To late-twentieth-century eyes, Pierre-Auguste Renoir’s La Promenade raises few questions and poses few problems; indeed, little has been written about the picture, despite its regular appearance in exhibitions and the Renoir literature. This study of the work—a masterpiece from the collection of the J. Paul Getty Museum—reveals surprising details about the artistic, historical, and moral contexts in which the painting was created.
John House, the author of this fascinating monograph, examines the many facets of the work and what it reveals about Renoir as a man and artist. He asks, “What did it mean to paint a picture like La Promenade in France in 1870, in the final months of Napoleon III’s Second Empire?” The reader is invited to look at the canvas—and Impressionism—as a rejection of the idealist world of academic art and as a challenge to contemporary social norms.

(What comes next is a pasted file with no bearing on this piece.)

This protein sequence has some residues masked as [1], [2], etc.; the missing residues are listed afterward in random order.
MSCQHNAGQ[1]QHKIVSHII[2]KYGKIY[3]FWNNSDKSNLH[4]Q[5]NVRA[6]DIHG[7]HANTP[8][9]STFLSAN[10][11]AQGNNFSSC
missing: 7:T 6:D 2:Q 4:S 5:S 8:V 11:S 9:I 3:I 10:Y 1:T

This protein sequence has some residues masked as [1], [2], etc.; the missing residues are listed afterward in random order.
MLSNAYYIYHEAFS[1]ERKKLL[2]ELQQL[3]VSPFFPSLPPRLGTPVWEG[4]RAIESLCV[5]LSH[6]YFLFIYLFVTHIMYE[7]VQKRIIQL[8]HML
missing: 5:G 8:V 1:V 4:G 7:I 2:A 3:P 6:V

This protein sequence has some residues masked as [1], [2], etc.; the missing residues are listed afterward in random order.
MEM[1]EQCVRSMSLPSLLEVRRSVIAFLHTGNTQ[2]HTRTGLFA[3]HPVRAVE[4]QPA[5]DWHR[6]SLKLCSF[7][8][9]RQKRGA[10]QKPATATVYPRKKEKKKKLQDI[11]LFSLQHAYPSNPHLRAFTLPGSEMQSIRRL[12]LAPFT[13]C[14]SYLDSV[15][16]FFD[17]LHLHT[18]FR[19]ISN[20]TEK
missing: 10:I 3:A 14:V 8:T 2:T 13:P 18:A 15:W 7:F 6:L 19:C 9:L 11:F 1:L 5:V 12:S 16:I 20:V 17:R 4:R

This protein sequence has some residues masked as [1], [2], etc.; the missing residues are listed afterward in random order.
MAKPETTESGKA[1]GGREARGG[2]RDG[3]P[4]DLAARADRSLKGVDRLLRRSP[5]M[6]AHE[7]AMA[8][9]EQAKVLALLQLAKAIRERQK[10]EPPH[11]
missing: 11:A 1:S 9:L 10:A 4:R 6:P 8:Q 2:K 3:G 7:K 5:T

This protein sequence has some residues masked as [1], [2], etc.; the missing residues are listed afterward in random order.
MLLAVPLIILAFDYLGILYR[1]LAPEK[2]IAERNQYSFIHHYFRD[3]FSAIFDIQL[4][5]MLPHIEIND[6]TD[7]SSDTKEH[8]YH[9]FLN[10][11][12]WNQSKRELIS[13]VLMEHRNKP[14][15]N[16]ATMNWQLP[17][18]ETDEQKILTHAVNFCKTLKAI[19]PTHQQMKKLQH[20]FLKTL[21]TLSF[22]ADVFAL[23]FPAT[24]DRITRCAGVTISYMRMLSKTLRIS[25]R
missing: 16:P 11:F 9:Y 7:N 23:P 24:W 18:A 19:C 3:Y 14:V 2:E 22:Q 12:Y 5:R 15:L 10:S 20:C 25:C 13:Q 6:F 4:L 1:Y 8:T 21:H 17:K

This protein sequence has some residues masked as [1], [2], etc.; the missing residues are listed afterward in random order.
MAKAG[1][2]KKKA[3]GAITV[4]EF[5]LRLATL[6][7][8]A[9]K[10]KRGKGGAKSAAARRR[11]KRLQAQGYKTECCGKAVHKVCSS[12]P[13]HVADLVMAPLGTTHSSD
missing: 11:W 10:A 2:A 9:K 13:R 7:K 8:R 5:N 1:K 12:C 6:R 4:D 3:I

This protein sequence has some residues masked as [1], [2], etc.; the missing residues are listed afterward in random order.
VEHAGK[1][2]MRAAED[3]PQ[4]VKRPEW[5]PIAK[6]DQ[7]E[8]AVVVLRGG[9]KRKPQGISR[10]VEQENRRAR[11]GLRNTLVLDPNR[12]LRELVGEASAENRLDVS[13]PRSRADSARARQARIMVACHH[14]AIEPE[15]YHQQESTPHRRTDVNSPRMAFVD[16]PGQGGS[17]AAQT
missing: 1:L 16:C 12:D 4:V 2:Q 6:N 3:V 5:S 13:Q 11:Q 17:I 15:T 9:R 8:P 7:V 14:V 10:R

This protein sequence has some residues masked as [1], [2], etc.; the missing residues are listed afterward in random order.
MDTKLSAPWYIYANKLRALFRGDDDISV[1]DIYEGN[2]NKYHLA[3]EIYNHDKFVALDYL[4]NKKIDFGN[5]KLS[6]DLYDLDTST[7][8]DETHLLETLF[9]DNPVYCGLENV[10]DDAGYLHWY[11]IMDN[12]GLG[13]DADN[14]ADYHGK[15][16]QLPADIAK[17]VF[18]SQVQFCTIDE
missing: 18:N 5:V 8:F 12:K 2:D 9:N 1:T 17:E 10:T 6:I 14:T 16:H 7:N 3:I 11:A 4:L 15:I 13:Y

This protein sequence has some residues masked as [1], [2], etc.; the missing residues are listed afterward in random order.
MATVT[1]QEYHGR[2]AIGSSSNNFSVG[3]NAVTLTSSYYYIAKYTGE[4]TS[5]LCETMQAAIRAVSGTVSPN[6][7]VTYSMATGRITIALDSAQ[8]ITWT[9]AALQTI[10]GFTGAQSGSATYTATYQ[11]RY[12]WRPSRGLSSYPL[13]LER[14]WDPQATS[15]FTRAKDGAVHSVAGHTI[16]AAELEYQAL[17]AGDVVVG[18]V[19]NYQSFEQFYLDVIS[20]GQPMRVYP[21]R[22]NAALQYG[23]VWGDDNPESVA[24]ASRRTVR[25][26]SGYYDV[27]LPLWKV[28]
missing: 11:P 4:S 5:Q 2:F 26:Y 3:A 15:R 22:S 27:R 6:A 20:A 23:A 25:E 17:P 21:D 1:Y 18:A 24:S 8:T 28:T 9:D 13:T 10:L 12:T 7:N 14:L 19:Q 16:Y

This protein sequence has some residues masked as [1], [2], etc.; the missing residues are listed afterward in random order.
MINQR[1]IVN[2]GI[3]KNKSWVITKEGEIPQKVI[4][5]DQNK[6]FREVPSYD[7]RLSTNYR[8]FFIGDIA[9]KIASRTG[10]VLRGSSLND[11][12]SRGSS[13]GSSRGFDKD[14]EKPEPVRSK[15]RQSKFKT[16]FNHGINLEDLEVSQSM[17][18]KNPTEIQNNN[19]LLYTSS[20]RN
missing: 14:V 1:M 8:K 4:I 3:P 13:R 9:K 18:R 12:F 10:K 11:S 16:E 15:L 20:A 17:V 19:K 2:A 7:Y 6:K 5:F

Pierre-Auguste Renoir: La Promenade is part of the Getty Museum Studies on Art series, designed to introduce individual artworks or small groups of related works to a broad public with an interest in the history of art.
Each monograph is written by a leading scholar and features a close discussion of its subject as well as a detailed analysis of the broader historical and cultural context in which the work was created.
Table of Contents
- The Salon and the Art Trade: Genre Painting and the Value of Art
- Reading Genre Paintings
- The Setting of La Promenade
- The Figure Subject in La Promenade
- The Technique of La Promenade
- Renoir’s Position in 1870
- The Place of La Promenade in Renoir’s Career
About the Authors
John House is Professor of the History of Art at the Courtauld Institute of Art, University of London. He was co-organizer of the 1985–86 Renoir exhibition (London, Hayward Gallery; Paris, Grand Palais; and Boston, Museum of Fine Arts) and guest curator of Impressions of France (London, Hayward Gallery, and Boston, Museum of Fine Arts) in 199596. He is the author of Monet: Nature into Art (1986) and numerous essays and articles on French nineteenth-century art.